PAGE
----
The indications to start SLED were routine indications for RRT initiation, including volume overload, hyperkalemia, metabolic acidosis, and uremic encephalopathy. Similarly, SLED was discontinued when renal recovery was observed based on urine output and/or serum creatinine trends.
We examined the rates of hyperkalemia (serum potassium ≥5.5 mEq/L), severe hyperkalemia (serum potassium ≥6.5 mEq/L), mild hyperphosphatemia (serum phosphate ≥4.5 mg/dl), moderate hyperphosphatemia (serum phosphate ≥7–10 mg/dl), and severe hyperphosphatemia (serum phosphate >10 mg/dl)] as % SLED-days with an event. We reported the incidence of overall hyperkalemia and severe hyperkalemia, overall hyperphosphatemia, and severe hyperphosphatemia along the duration of SLED that are reported as days of hyperkalemia and hyperphosphatemia per days of SLED in the CoV-AKI-RRT cohort compared with the control cohort. Hyperkalemia and hyperphosphatemia on the first day of SLED were also considered as an event. We additionally examined the correlation of hyperkalemic and hyperphosphatemic events (percentage of days with hyperkalemia and hyperphosphatemia per days of SLED) with the duration of SLED and serum lactate dehydrogenase (LDH) and creatinine phosphokinase (CPK) levels, respectively.
Statistical analyses were performed utilizing GraphPad Prism v7 (GraphPad Software, La Jolla, CA).
Among 161 patients with CoV-AKI, 89 (55%) patients received RRT. Of the 89 patients who received RRT, we excluded three treated with IHD and three treated with CRRT. Nineteen patients were excluded due to death within 48 hours of initiation of SLED. Thus, 64 patients with CoV-AKI-RRT dialyzed as SLED were included. The median age was 60 years (interquartile range 39–84 years); 77% (n=49) of patients were Black, and 23% (n=15) of patients were women (Table 1). The cause of AKI was presumably ischemic acute tubular injury in 85% (n=54) of patients. For the control group, we extracted data from 60 patients with AKI without a diagnosis of COVID-19 who were dialyzed by SLED in December 2019. The CoV-AKI-RRT group and the control group were comparable with respect to age and sex (Table 1). However, more patients who self-identified as Black were included in the CoV-AKI-RRT (77%) versus the control cohort (30%).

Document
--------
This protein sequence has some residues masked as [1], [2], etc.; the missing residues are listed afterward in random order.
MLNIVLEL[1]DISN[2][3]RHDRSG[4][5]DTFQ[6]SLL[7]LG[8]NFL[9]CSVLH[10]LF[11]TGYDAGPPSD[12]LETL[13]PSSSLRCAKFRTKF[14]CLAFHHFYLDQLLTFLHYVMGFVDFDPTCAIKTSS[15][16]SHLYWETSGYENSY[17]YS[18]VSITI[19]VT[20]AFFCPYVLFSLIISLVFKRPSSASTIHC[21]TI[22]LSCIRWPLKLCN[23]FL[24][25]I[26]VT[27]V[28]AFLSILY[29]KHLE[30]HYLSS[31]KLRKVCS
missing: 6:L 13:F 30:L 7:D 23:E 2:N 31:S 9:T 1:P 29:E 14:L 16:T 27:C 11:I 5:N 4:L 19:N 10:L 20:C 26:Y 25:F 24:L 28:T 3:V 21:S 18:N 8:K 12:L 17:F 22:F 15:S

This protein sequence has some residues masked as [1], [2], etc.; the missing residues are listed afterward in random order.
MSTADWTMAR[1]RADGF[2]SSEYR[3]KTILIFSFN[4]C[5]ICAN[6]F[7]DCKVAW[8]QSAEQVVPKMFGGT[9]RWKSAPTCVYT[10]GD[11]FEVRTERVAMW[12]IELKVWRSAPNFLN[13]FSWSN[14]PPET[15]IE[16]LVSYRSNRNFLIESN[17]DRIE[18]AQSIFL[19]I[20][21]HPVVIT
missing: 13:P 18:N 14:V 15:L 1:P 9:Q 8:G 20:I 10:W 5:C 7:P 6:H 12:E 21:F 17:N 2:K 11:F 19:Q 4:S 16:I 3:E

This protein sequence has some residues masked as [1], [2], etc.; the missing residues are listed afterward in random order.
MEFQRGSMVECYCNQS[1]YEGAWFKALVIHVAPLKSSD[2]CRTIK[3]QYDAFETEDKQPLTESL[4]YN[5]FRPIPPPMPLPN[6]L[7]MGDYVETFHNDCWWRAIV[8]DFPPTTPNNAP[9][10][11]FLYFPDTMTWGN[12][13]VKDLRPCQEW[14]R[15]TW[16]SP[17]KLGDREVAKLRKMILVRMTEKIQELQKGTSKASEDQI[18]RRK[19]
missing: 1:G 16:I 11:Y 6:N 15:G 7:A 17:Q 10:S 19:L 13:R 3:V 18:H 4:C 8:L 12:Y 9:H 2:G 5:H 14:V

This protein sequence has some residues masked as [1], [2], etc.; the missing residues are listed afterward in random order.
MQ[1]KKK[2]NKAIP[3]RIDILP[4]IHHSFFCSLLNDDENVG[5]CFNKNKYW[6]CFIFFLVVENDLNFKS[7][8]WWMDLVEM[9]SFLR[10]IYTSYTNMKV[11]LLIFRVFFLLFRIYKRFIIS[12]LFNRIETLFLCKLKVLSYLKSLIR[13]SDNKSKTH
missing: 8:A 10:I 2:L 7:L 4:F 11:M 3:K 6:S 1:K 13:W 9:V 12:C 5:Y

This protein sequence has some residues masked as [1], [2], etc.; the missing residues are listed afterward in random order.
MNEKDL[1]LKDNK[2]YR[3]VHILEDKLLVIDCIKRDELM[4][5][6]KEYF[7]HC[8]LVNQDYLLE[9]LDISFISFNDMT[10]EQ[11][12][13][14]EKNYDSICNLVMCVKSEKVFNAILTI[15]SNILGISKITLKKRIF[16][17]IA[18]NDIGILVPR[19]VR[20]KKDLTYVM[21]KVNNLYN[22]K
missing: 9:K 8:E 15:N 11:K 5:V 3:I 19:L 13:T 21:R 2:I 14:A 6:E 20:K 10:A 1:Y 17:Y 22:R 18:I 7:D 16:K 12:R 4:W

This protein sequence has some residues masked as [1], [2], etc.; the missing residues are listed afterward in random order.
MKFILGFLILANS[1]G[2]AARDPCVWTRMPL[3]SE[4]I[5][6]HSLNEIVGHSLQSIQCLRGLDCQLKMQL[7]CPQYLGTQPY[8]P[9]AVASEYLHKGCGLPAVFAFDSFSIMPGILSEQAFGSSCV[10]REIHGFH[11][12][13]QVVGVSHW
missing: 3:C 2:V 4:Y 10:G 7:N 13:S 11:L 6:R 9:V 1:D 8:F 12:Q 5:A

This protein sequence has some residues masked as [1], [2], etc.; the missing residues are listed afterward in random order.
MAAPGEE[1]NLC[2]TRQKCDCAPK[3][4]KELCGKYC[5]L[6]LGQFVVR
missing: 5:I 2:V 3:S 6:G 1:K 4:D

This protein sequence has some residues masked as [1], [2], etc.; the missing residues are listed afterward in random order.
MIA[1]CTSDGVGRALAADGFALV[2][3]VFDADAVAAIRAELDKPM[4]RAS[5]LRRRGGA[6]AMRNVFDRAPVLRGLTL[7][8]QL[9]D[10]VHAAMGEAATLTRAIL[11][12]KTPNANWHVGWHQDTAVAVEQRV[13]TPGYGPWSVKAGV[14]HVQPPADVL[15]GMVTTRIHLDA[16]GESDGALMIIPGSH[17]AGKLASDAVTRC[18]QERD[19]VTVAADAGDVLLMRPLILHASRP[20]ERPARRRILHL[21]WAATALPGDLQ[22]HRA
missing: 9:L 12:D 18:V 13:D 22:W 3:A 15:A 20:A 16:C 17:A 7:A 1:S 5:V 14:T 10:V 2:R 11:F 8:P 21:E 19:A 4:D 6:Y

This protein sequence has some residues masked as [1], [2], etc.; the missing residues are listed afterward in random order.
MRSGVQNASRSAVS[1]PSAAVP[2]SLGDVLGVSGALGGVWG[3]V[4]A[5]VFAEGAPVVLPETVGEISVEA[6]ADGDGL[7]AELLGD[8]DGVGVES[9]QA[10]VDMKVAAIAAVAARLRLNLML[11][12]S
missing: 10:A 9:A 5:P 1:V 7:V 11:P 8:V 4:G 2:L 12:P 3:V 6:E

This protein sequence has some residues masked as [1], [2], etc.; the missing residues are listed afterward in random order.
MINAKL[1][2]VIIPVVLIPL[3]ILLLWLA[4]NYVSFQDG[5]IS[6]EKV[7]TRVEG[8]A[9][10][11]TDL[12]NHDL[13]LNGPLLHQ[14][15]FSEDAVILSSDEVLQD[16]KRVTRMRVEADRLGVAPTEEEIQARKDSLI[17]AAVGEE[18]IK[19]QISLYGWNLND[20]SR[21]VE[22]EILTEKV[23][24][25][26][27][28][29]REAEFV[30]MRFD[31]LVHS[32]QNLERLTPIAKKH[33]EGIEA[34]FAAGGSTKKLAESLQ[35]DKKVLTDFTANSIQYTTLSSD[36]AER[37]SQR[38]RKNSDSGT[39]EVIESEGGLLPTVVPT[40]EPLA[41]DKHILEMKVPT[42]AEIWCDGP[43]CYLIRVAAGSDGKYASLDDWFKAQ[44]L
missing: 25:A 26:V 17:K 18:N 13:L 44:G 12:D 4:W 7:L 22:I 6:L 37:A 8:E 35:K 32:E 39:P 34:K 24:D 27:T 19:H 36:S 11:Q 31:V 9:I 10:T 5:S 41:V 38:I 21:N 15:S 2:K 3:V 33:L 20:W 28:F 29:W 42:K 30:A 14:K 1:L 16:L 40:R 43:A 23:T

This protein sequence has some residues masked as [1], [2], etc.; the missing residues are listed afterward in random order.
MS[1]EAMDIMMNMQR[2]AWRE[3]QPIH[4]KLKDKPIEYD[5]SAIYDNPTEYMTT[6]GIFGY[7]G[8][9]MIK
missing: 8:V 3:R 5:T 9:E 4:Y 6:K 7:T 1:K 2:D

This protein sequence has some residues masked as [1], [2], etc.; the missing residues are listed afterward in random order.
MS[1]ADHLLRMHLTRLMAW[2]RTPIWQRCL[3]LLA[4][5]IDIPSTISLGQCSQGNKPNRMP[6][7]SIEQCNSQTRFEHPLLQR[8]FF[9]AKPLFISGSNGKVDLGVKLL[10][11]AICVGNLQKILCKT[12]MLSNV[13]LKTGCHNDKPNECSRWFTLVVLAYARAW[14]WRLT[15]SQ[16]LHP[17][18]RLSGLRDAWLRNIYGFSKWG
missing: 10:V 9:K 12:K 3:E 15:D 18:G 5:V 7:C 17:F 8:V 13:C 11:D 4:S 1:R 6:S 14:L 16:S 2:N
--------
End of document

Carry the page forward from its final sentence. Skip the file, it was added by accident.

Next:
Table 1. -
Baseline characteristics of the study population before initiation of RRT
||Control AKI-RRT (N=60)
Cause of AKI
| Ischemic ATN
|Number of days on SLED
|Peak CPK, IU/L (N=45)
|Peak LDH, IU/L (N=46)
Data are presented as n (%) or median (range). CoV-AKI-RRT, acute kidney injury requiring renal replacement therapy in patients with coronavirus disease 2019; ATN, acute tubular necrosis; BMI, body mass index; DM, diabetes mellitus; HTN, hypertension; SLED, sustained low-efficiency dialysis; CPK, creatinine phosphokinase; LDH, lactate dehydrogenase.
The median duration of SLED in the CoV-AKI-RRT cohort was 19 days (Table 1). Along the duration of SLED, the incidence of hyperkalemia was greater in the CoV-AKI-RRT group compared with control (mean 19%±2% versus 14%±3% SLED-days, respectively, P=0.002; Figure 1A). In the CoV-AKI-RRT cohort, 86% (n=55) of patients experienced at least one episode of hyperkalemia while on SLED compared with 57% (n=34) of patients in the control group (P<0.001). Furthermore, the proportion of patients with one or more event of severe hyperkalemia was greater in the CoV-AKI-RRT cohort (21 [33%] versus 4 [7%], P<0.001). The overall incidence of hyperphosphatemia was similar between groups (mean 56%±4% versus 53%±5% SLED-days, P=0.49; Figure 1B). However, the proportion of patients with one or more event of moderate and severe hyperphosphatemia was greater in the CoV-AKI-RRT group compared with control (86% versus 60%, P=0.001, and 50% versus 18%, P=0.001, for moderate and severe hyperphosphatemia, respectively; Figure 1B).